In this talk, we propose all these examples along with a brief justification of the observed phenomena, based on the elementary principles of classical physics.
Alcuni fenomeni del mondo reale possono catturare l’attenzione degli studenti e suscitare la loro curiosità. Il rotolamento di un barattolo su di un nastro trasportatore al supermercato, l’osservazione dell’angolo ottimo in una gara di lancio del peso, la corsa di un velocista, la traiettoria di un pallone o di una gocciolina d’acqua in aria, la comparsa di una riga colorata su di un CD o un DVD illuminato con luce bianca, la cinematica dei fuochi d’artificio, la spettacolare danza di riverberi luminosi sull’acqua del mare in prossimità della riva sono tutti fenomeni che possono essere proposti agli studenti nella fase di “engagement” di una lezione in cui viene utilizzato l’approccio dell’apprendimento basato sull’indagine. In questo intervento proponiamo tutti questi esempi insieme a una breve giustificazione, basata sui principi elementari della fisica classica, dei fenomeni osservati.
Starting from the ideas developed in the Asiago TEachers’ Network on Astrophysics (ATENA), a teaching-learning sequence has been organized to introduce the topic of gravitation to 16 years old students in a Liceo Scientifico. A major role was played by the instruments belonging to the collection of the School Physics Laboratory some of which are historical instruments. Examples are the Cavendish apparatus and the Foucault pendulum. The teaching-learning sequence can be divided into three parts. The first one started with an Object Based Learning activity and then developed in the study of different historical models for planetary motion from the Ptolemaic to the Keplerian system. The central part consisted in classroom lessons with explanatory exercises
about forces, energy and the dynamics of planets and satellites in the solar system. Interactive simulations complemented the lessons and the work on instruments.
In the third part, students worked in groups with the aim of producing either a video or a presentation about the history of an instrument or of an experiment related to gravitation. The conclusion was the organization of a visit to the School Museum offered to several guests in which students described some of the instruments and their role in the construction of knowledge about the Universe.
Galileo's experiments are fascinating examples of how the scientific method works. Despite this, some scientists and historians asserts that Galileo did not make experiments. During the school year 2022-23 in a III Liceo class, talking about classical physics and Galileo, I proposed an analysis of a fundamental Galileo experiment on parabolic motion re-working in a modern key through the use of Arduino. In 1607 Galileo talks about motion with a manuscript (Folio 116v) in which he reports the experimental results whose interpretation is very important: Galileo assumes that velocity is a continuously variable quantity and is proportional to time and asserts that the velocities of bodies, falling from a certain height, are in the same ratio as the square roots of the distances. This result is fundamental for classical physics. The experimental device used by Galileo, and reconstructed with Arduino by a group of students, was a plane 30° inclined placed at a height of 828 points (77.7 cm) respect to the reference. This height allows to have, for a fall on the inclined plane from 300 points height, a range of 800 points. The attempt results of some launches are marked in the manuscript both by a calculated value ("doveria") and by a measured value, evidence that the experiment was carried out by Galileo. The study of this original source has allowed the students to relive a key moment of science history and the birth of experimental method through Galileo works, impossible to exclude from any high school path.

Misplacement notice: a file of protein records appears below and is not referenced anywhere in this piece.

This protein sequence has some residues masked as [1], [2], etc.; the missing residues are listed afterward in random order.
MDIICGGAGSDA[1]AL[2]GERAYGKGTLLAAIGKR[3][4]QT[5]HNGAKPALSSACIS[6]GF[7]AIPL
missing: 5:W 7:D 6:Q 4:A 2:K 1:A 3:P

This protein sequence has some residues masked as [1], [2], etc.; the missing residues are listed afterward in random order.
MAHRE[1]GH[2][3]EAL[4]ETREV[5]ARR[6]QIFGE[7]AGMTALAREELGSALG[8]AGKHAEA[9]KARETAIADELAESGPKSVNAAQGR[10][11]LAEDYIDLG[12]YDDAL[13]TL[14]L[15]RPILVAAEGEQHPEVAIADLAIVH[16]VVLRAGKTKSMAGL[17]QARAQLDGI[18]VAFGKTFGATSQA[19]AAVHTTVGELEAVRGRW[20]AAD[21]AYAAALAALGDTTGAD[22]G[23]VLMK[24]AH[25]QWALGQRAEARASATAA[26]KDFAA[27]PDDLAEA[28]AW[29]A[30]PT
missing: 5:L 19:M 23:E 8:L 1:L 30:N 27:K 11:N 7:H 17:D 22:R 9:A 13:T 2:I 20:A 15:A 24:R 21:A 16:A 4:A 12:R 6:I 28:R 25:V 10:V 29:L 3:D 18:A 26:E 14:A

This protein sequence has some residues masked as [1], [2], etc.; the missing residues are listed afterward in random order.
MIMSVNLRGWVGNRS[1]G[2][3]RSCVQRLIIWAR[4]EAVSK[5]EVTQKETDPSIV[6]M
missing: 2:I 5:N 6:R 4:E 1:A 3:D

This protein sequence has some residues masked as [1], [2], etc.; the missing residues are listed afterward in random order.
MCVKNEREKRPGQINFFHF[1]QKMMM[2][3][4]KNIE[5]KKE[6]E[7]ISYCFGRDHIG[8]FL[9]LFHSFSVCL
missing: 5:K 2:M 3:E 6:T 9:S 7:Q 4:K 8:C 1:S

In this paper we bring light on some aspects of the Corrado Bonfanti’s book collection held at “I.T.S. Alessandro Volta” in Trieste. The attention will focus on four books, two about quantum mechanics, one about relativity and one about television all dating from the first three decades of the twentieth century.
The two books on quantum mechanics (written by Antonio Carrelli and Enrico Persico in 1932 and 1936, respectively) show the great advances made in understanding the structure of the atomic nucleus following the discovery of the neutron by James Chadwich in 1932.
The book about general relativity is a second Italian edition (from 1922) of a translation of the 1920 text “Das Weltbild der Relativitätstheorie. Allgemeinverständliche Einführung in die Einsteinsche Lehre von Raum und Zeit”. The book provides a fairly complete introduction to the subject and remains accessible to a wide audience, is one of the first informative works on relativity.
The last book is “Televisione, le basi fisiche del radiovedere” by Gaetano Castelfranchi, published by Hoepli in Milan in 1931. This book offers an introduction to the history and the development of the scientific discoveries that made possible the creation of the first apparatus for the transmission of moving images by means of electromagnetic waves.
The main interest in the study of these books lies in the fact that they provide a deep insight into the history of physics and its teaching since they were written at a time when the fields they cover were not yet fully developed.